Linux Kernel System Administration

Linux Kernel Memory Management: Swap Space

Part One. The Swap space

In order to work properly a computer depends on having an adequate amount of memory. Simply saying that there can never be enough. The more physical memory is installed the more costly it is. Mostly, the result is a clever compromise between costs and speed to access the memory cells.

To achieve this compromise UNIX/Linux systems combine two types of memory — physical memory (RAM), and swap space. Altogether this is called the virtual memory of a computing system. Physical memory is rather expensive but fast and accessible within nanoseconds. In contrast, swap memory is rather cheap, but slow, and accessible within milliseconds.

There exist a few reasons why swap memory is useful. First, sometimes single processes need more memory than the system physically owns and can provide more to the processes that demands it. As a result, all data that is kept in physical memory cannot be stored there any longer. Now, the swap space comes into play, and a selection of memory pages are transferred to the swap space to free physical memory.

Second, not all the data is needed in memory at the same time. That’s why less used memory pages are parked on swap space to have as much free physical memory available as possible. This method is named the Least Recently Used Page Replacement Algorithm (LRU) [1].

Types of swap

Swap space exists in two variants. Version 1 is a separate disk partition which is the so-called swap partition. There are no files stored onto that partition but memory information (dumps). Simply, version 2 is a file on a disk that resides in the file system on your harddisk. Version 1 is very common on UNIX/Linux systems, BSD and OS X, whereas version 2 exists on systems that run Microsoft Windows. Version 2 can also be enabled on UNIX/Linux systems (see below).

To see which swap space is active on your UNIX/Linux system run the following command in a terminal:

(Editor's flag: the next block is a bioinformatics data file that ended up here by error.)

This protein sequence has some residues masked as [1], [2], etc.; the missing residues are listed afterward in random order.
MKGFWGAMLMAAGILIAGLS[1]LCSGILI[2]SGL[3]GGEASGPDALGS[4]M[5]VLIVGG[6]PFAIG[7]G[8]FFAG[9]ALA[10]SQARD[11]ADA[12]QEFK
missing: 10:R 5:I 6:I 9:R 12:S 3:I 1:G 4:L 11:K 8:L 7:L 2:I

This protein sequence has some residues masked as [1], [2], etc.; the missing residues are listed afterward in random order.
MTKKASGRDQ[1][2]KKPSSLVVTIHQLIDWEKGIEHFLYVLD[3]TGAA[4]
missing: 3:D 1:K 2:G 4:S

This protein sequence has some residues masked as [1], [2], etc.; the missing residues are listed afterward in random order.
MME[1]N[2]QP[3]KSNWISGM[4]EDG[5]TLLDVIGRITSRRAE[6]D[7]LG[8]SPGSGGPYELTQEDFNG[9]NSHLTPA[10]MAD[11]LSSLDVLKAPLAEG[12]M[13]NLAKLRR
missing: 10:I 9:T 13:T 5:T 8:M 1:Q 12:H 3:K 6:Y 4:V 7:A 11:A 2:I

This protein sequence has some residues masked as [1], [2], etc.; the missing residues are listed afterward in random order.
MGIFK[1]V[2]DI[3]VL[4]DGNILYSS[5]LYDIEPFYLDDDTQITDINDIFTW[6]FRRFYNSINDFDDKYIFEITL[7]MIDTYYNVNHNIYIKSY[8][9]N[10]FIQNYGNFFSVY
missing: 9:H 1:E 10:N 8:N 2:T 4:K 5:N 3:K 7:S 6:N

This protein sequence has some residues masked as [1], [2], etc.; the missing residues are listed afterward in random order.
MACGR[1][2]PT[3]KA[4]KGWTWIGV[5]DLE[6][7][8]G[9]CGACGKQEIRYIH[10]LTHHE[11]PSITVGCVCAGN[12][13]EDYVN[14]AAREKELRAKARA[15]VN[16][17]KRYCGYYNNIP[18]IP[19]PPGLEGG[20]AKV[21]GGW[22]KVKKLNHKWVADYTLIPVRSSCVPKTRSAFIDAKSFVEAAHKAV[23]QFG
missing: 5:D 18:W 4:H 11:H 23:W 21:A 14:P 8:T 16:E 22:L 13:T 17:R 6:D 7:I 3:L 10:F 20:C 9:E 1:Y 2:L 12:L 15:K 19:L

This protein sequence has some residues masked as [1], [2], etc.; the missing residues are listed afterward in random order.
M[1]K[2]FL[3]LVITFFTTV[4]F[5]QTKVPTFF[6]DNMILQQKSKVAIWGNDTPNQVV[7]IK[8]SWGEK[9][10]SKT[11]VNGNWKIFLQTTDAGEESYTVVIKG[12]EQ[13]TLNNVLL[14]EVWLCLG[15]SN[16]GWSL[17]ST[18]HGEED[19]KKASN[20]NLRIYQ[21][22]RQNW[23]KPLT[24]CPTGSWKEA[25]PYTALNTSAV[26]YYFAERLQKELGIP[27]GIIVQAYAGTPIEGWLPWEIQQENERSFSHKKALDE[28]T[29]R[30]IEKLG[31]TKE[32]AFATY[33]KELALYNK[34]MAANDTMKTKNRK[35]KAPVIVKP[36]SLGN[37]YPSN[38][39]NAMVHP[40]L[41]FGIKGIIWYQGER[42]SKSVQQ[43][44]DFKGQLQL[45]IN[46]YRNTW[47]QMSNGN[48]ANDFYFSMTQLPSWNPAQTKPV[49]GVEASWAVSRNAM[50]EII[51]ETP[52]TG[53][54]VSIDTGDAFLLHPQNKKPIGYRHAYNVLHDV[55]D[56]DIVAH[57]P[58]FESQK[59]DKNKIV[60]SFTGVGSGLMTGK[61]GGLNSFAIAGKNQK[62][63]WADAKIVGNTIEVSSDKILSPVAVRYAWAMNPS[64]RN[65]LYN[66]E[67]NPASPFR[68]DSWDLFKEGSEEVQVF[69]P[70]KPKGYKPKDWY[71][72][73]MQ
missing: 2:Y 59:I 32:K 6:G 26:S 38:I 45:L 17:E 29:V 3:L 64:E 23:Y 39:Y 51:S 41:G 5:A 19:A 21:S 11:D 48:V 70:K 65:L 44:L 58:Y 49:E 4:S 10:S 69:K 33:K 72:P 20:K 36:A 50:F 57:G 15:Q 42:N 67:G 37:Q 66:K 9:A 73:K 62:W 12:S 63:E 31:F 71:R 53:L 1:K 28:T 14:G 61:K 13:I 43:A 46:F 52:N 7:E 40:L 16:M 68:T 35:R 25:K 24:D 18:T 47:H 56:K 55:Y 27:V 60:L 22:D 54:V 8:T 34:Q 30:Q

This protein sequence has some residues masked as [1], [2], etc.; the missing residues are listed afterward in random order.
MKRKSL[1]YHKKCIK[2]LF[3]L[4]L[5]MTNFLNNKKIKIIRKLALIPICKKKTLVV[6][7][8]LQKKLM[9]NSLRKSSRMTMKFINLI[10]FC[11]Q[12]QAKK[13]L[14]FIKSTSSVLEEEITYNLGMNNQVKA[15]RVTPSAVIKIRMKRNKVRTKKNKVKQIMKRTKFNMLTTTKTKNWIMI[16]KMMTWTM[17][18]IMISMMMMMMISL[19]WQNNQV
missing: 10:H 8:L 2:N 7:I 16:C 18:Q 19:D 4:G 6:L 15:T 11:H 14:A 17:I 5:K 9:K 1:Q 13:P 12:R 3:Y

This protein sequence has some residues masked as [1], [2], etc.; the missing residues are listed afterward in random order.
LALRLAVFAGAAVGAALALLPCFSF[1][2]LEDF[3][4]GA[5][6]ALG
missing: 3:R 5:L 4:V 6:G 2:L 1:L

$ /sbin/swapon -s
Filename      Type       Size        Used      Priority
/dev/dm-3   partition  16150524   316484  -1

As an alternative you may send a request to the proc file system, and run the command cat /proc/swaps

This Linux system has a swap partition with a size of about 15 GB in which over 300M are in use, currently. The Priority column shows which swap space to use first. The default value is -1. The higher the priority value, the earlier this swap space is taken into account. The option -s is the short version of –summary. This option is deprecated, and it is recommended to use the option –show as follows, instead:

$ /sbin/swapon --show=NAME,TYPE,SIZE,USED,PRIO
/dev/dm-3 partition 15,4G 307,1M   -1

The option –show accepts a list of values that represent the column headers. In order to achieve a specific output order choose the desired column headers and its sequence.

Swap size

As a general rule the size of the swap space it is recommended to be twice as much as the system has physical memory. Keep this in mind for general-purpose setups and desktop machines. For UNIX/Linux servers with much more physical memory you may lower the size of swap space to 50% of RAM. Laptops that can hibernate need to be slightly larger than the physical memory.


For a swap partition, it is recommended to think of swap space right from the beginning of splitting the disk into single partitions, or to leave enough unused disk space to use it later, eventually. Usually, during the configuration of the disks to be used the setup routine asks you about the size of the swap space. As an example, on Debian GNU/Linux this looks as follows:

As mentioned above, as long as you have space for new partitions on your harddisk you can create and include swap partitions with the use of commands like fdisk, and swapon.

Alternatively, swap space can also be enabled later on as a swap file. Linux supports this way so that you can create, prepare, and mount it in a fashion similar to that of a swap partition. The advantage of this way is that you do not need to repartition a disk to add additional swap space.

As an example, we create a file named /swapfile with a size of 512M, and enable this as additional swap space. First, with the help of the dd command we create an empty file. Second, mkswap uses this file to transform it into swap style. You may notice that the contents of the file is treated like a partition, and a corresponding UUID is assigned. Third, we enable this using swapon. Finally, the command swapon –show displays two swap entries — a partition, and the newly created file.

# dd if=/dev/zero of=/swapfile bs=1024 count=524288
524288+0 datasets in
524288+0 datasets out
536870912 bytes (537 MB) copied, 0,887744 s, 605 MB/s

# mkswap /swapfile
Setting up swapspace version 1, size = 524284 KiB
no label, UUID=e47ab7fe-5efc-4175-b287-d0e83bc10f2e

# swapon /swapfile
# swapon --show=NAME,TYPE,SIZE,USED,PRIO
/dev/dm-3 partition 15,4G 288,9M   -1
/swapfile file       512M      0B   -2